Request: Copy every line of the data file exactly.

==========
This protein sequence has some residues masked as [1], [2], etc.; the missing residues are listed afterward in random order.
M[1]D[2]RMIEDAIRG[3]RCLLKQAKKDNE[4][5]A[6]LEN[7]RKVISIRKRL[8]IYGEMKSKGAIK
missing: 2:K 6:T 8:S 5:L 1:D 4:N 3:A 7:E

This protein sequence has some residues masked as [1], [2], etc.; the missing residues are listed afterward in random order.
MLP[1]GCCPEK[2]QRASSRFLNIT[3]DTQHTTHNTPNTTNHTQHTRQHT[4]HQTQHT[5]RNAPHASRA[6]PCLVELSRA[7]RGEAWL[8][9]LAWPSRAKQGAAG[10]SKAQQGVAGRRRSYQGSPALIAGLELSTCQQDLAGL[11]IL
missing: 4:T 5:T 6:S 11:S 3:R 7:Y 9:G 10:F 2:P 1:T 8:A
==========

This protein sequence has some residues masked as [1], [2], etc.; the missing residues are listed afterward in random order.
M[1]D[2]RMIEDAIRG[3]RCLLKQAKKDNE[4][5]A[6]LEN[7]RKVISIRKRL[8]IYGEMKSKGAIK
missing: 2:K 6:T 8:S 5:L 1:D 4:N 3:A 7:E

This protein sequence has some residues masked as [1], [2], etc.; the missing residues are listed afterward in random order.
MLP[1]GCCPEK[2]QRASSRFLNIT[3]DTQHTTHNTPNTTNHTQHTRQHT[4]HQTQHT[5]RNAPHASRA[6]PCLVELSRA[7]RGEAWL[8][9]LAWPSRAKQGAAG[10]SKAQQGVAGRRRSYQGSPALIAGLELSTCQQDLAGL[11]IL
missing: 4:T 5:T 6:S 11:S 3:R 7:Y 9:G 10:F 2:P 1:T 8:A